Dark Reading is part of the Informa Tech Division of Informa PLC

This site is operated by a business or businesses owned by Informa PLC and all copyright resides with them.Informa PLC's registered office is 5 Howick Place, London SW1P 1WG. Registered in England and Wales. Number 8860726.

Comments
Predicting Vulnerability Weaponization
Newest First  |  Oldest First  |  Threaded View
tdsan
tdsan,
User Rank: Ninja
6/29/2019 | 3:22:22 PM
Logical review of the analytics process
With a data set established, we need analytical models to gain predictive insights. By looking at historical weaponization trends, we can train algorithms to look across diverse types of data and identify the combination of traits that best predicts which vulnerabilities will be weaponized by attackers in the wild. Just as importantly, this approach can predict the speed at which a given vulnerability is likely to be weaponized.
  •  Traits and vulnerabilities - Couldn't we start with the threats that actually succeeded. Then take that information and categorize it using the risk score from CVE or others. take that information and create a relationship database (i.e SharedDB or No-SQL columnar DB) where big data comes into play to establish or identify those relationships, this will help the end-user determine the number of similarities between the variants or possible vulnerabilities that exist
  • Locations - identify where the code is coming from by associating the geographic regions, with the code, actors and success levels, this allows for those models (again Big Data) to start narrowing down the attacks to specific regions based on the type of attack, its function, success rate and locale (determine the type of attack and method of attack based on their success rate and design).
  • Finally, use ML to look at the attack vectors from a historical standpoint, the results from BigData can now inject its findings into the ML DB and from those relationshps, we can determine based on risk score if something else will occur as part of the variants evolution (most systems build on itself).

ML Concepts

 

Big Data
alpana.b
alpana.b,
User Rank: Apprentice
6/20/2019 | 6:42:52 AM
Automated Testing
Can there be a solution as Automated Testing? Or a testing that can run 24/7  and immediately identify existing or newly created vulnerabilities? At least for DDoS testing, I know there is such product available - this product doesn't need any maintenance window, for enterprises its a business as usual and testing report is handed over to security team to tackle issues with vendor. https://mazebolt.com/ddos-radar 

Do you see any such product for other security areas which can emerge as new technology?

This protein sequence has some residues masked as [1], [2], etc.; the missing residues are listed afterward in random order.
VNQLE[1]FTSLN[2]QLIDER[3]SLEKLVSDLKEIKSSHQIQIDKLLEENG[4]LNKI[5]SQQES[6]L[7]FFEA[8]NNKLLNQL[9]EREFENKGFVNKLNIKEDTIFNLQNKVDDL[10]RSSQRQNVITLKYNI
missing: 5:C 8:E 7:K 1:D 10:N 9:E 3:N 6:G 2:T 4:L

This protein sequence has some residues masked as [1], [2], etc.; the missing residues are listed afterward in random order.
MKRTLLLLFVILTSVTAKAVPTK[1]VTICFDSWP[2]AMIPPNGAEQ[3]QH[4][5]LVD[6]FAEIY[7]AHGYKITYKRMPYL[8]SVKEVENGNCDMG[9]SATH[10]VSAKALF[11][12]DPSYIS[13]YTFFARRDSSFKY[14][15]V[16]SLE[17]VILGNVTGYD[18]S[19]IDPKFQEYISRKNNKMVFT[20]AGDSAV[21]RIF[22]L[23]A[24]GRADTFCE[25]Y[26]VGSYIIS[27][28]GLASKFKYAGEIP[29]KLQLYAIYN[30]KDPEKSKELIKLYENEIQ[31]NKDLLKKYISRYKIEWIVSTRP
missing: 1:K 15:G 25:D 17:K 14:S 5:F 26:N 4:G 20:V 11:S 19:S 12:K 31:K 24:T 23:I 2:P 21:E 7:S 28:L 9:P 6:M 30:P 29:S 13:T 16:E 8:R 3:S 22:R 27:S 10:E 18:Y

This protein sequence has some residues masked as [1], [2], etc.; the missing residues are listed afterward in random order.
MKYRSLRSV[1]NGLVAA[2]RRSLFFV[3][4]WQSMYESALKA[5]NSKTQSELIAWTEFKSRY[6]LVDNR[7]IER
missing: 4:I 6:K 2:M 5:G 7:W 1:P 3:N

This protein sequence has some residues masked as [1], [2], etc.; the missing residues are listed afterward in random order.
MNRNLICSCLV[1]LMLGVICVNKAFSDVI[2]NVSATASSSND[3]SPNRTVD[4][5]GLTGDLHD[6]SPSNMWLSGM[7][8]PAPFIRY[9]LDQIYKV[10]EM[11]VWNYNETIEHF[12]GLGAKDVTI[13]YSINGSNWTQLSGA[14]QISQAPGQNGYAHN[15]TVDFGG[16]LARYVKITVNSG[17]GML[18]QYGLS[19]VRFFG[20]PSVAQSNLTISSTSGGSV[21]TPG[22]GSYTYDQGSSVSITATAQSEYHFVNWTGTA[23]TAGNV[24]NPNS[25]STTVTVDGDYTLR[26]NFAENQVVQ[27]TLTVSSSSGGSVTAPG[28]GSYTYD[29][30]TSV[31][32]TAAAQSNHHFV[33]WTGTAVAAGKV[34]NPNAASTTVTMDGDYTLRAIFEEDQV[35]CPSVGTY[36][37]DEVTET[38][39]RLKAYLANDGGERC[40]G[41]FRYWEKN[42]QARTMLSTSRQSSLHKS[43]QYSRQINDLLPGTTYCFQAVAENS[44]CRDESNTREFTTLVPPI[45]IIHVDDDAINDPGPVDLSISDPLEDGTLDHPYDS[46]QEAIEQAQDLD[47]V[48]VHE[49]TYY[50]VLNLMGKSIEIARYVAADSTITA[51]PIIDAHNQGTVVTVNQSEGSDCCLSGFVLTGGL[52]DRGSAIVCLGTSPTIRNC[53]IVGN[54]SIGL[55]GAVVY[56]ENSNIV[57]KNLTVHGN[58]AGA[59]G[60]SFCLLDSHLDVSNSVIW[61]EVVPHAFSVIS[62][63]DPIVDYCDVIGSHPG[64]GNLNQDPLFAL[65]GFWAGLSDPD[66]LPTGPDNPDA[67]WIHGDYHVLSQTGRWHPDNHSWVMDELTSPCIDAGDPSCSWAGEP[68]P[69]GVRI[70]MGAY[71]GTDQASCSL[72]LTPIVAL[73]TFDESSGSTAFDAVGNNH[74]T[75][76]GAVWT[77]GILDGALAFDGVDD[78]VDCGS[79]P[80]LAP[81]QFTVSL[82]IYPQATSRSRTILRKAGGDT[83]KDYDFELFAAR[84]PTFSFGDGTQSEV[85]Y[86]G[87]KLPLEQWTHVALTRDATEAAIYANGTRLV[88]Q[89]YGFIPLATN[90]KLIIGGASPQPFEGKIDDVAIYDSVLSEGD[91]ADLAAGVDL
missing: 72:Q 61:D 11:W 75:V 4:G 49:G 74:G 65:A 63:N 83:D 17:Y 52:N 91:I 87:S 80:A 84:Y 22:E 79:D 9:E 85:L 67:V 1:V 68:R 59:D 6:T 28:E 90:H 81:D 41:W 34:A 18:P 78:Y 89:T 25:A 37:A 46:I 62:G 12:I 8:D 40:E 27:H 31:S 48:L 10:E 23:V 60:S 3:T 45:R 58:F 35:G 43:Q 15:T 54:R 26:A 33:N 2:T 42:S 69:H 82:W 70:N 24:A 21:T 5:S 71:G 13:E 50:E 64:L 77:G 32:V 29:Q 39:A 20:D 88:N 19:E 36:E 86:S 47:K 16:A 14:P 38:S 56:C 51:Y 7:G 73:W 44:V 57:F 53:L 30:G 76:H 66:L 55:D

dmddd
dmddd,
User Rank: Apprentice
6/13/2019 | 11:32:09 PM
Reference
Death Srinivas, Thanks for the interesting article. Would you mind sharing the reference of the underlying research paper? Best regards, David


Edge-DRsplash-10-edge-articles
I Smell a RAT! New Cybersecurity Threats for the Crypto Industry
David Trepp, Partner, IT Assurance with accounting and advisory firm BPM LLP,  7/9/2021
News
Attacks on Kaseya Servers Led to Ransomware in Less Than 2 Hours
Robert Lemos, Contributing Writer,  7/7/2021
Commentary
It's in the Game (but It Shouldn't Be)
Tal Memran, Cybersecurity Expert, CYE,  7/9/2021
Register for Dark Reading Newsletters
White Papers
Video
Cartoon
Current Issue
Black Hat USA 2022 Attendee Report
Black Hat attendees are not sleeping well. Between concerns about attacks against cloud services, ransomware, and the growing risks to the global supply chain, these security pros have a lot to be worried about. Read our 2022 report to hear what they're concerned about now.
Flash Poll
Twitter Feed
Dark Reading - Bug Report
Bug Report
Enterprise Vulnerabilities
From DHS/US-CERT's National Vulnerability Database
CVE-2021-42750
PUBLISHED: 2022-08-12
A cross-site scripting (XSS) vulnerability in Rule Engine in ThingsBoard 3.3.1 allows remote attackers (with administrative access) to inject arbitrary JavaScript within the title of a rule node.
CVE-2021-42751
PUBLISHED: 2022-08-12
A cross-site scripting (XSS) vulnerability in Rule Engine in ThingsBoard 3.3.1 allows remote attackers (with administrative access) to inject arbitrary JavaScript within the description of a rule node.
CVE-2022-35585
PUBLISHED: 2022-08-12
A stored cross-site scripting (XSS) issue in the ForkCMS version 5.9.3 allows remote attackers to inject JavaScript via the "start_date" Parameter
CVE-2022-35587
PUBLISHED: 2022-08-12
A cross-site scripting (XSS) issue in the Fork version 5.9.3 allows remote attackers to inject JavaScript via the "publish_on_date" Parameter
CVE-2022-35589
PUBLISHED: 2022-08-12
A cross-site scripting (XSS) issue in the Fork version 5.9.3 allows remote attackers to inject JavaScript via the "publish_on_time" Parameter.